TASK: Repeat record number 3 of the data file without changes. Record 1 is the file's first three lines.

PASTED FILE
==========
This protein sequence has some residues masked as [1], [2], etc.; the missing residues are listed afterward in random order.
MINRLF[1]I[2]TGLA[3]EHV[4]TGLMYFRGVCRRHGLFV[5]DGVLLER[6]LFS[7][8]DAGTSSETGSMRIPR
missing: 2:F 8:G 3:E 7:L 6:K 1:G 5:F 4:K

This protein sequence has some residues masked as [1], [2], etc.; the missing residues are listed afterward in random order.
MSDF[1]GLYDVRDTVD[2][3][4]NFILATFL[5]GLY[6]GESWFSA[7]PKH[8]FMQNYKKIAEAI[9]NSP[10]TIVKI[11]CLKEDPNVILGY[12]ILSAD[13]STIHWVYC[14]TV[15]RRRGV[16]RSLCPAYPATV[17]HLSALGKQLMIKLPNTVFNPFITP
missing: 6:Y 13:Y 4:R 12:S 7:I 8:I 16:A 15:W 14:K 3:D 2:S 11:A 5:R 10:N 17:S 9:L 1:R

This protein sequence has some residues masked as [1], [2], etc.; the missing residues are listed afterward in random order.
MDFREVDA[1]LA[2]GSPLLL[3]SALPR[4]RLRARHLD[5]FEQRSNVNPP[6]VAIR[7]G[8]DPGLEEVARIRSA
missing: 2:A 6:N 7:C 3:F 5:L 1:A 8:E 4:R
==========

This protein sequence has some residues masked as [1], [2], etc.; the missing residues are listed afterward in random order.
MDFREVDA[1]LA[2]GSPLLL[3]SALPR[4]RLRARHLD[5]FEQRSNVNPP[6]VAIR[7]G[8]DPGLEEVARIRSA
missing: 2:A 6:N 7:C 3:F 5:L 1:A 8:E 4:R